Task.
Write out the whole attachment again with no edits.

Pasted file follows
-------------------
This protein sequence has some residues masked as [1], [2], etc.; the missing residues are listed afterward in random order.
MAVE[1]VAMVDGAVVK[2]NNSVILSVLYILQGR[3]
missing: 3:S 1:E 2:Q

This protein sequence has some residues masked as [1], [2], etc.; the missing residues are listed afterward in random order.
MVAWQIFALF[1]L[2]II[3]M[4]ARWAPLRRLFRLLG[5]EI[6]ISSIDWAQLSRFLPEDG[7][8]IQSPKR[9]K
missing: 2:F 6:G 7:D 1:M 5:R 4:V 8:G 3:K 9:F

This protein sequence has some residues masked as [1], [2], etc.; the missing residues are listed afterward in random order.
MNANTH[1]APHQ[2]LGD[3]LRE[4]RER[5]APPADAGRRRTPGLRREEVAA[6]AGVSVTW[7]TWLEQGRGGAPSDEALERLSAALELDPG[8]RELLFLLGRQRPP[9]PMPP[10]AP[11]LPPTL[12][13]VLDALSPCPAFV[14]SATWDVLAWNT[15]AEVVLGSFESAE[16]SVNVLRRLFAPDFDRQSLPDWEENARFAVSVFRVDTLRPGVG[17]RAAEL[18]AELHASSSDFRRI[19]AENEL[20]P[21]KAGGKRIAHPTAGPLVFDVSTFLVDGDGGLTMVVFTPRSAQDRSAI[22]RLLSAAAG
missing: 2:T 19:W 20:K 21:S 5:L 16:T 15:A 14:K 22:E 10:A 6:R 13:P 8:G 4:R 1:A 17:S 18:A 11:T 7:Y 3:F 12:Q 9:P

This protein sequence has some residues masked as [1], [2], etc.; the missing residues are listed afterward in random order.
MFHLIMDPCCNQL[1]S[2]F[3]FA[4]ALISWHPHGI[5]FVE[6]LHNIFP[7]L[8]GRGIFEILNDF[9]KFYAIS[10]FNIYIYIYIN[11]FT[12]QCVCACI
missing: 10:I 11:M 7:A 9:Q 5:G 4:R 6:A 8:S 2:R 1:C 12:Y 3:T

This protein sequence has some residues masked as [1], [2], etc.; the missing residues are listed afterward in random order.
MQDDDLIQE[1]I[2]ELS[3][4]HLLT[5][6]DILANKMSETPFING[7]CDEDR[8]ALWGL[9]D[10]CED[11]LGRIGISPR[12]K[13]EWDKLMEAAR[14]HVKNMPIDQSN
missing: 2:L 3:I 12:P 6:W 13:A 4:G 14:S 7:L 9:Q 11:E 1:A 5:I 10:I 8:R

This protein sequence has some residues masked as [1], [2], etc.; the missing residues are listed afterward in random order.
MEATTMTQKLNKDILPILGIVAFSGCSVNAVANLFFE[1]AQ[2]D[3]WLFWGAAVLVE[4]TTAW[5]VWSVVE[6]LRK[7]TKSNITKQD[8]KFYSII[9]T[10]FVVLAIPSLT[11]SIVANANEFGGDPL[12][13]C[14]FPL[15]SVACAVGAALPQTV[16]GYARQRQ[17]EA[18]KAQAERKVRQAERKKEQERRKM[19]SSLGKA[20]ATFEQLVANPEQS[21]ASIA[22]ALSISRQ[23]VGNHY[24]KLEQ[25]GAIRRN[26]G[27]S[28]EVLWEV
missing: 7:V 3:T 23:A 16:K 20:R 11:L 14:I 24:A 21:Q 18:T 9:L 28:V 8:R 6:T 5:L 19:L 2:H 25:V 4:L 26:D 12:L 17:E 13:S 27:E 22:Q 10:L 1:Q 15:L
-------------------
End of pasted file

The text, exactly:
This protein sequence has some residues masked as [1], [2], etc.; the missing residues are listed afterward in random order.
MAVE[1]VAMVDGAVVK[2]NNSVILSVLYILQGR[3]
missing: 3:S 1:E 2:Q

This protein sequence has some residues masked as [1], [2], etc.; the missing residues are listed afterward in random order.
MVAWQIFALF[1]L[2]II[3]M[4]ARWAPLRRLFRLLG[5]EI[6]ISSIDWAQLSRFLPEDG[7][8]IQSPKR[9]K
missing: 2:F 6:G 7:D 1:M 5:R 4:V 8:G 3:K 9:F

This protein sequence has some residues masked as [1], [2], etc.; the missing residues are listed afterward in random order.
MNANTH[1]APHQ[2]LGD[3]LRE[4]RER[5]APPADAGRRRTPGLRREEVAA[6]AGVSVTW[7]TWLEQGRGGAPSDEALERLSAALELDPG[8]RELLFLLGRQRPP[9]PMPP[10]AP[11]LPPTL[12][13]VLDALSPCPAFV[14]SATWDVLAWNT[15]AEVVLGSFESAE[16]SVNVLRRLFAPDFDRQSLPDWEENARFAVSVFRVDTLRPGVG[17]RAAEL[18]AELHASSSDFRRI[19]AENEL[20]P[21]KAGGKRIAHPTAGPLVFDVSTFLVDGDGGLTMVVFTPRSAQDRSAI[22]RLLSAAAG
missing: 2:T 19:W 20:K 21:S 5:L 16:T 15:A 14:K 22:E 10:A 6:R 13:P 8:G 4:R 1:A 17:S 18:A 11:T 7:Y 3:F 12:Q 9:P

This protein sequence has some residues masked as [1], [2], etc.; the missing residues are listed afterward in random order.
MFHLIMDPCCNQL[1]S[2]F[3]FA[4]ALISWHPHGI[5]FVE[6]LHNIFP[7]L[8]GRGIFEILNDF[9]KFYAIS[10]FNIYIYIYIN[11]FT[12]QCVCACI
missing: 10:I 11:M 7:A 9:Q 5:G 4:R 6:A 8:S 2:R 1:C 12:Y 3:T

This protein sequence has some residues masked as [1], [2], etc.; the missing residues are listed afterward in random order.
MQDDDLIQE[1]I[2]ELS[3][4]HLLT[5][6]DILANKMSETPFING[7]CDEDR[8]ALWGL[9]D[10]CED[11]LGRIGISPR[12]K[13]EWDKLMEAAR[14]HVKNMPIDQSN
missing: 2:L 3:I 12:P 6:W 13:A 4:G 14:S 7:L 9:Q 11:E 1:A 5:I 10:I 8:R

This protein sequence has some residues masked as [1], [2], etc.; the missing residues are listed afterward in random order.
MEATTMTQKLNKDILPILGIVAFSGCSVNAVANLFFE[1]AQ[2]D[3]WLFWGAAVLVE[4]TTAW[5]VWSVVE[6]LRK[7]TKSNITKQD[8]KFYSII[9]T[10]FVVLAIPSLT[11]SIVANANEFGGDPL[12][13]C[14]FPL[15]SVACAVGAALPQTV[16]GYARQRQ[17]EA[18]KAQAERKVRQAERKKEQERRKM[19]SSLGKA[20]ATFEQLVANPEQS[21]ASIA[22]ALSISRQ[23]VGNHY[24]KLEQ[25]GAIRRN[26]G[27]S[28]EVLWEV
missing: 7:V 3:T 23:A 16:K 20:R 11:L 14:I 24:A 21:Q 18:T 9:L 28:V 8:R 6:T 5:L 19:L 2:H 25:V 4:L 26:D 12:L 17:E 13:S 27:E 22:Q 10:L 1:Q 15:L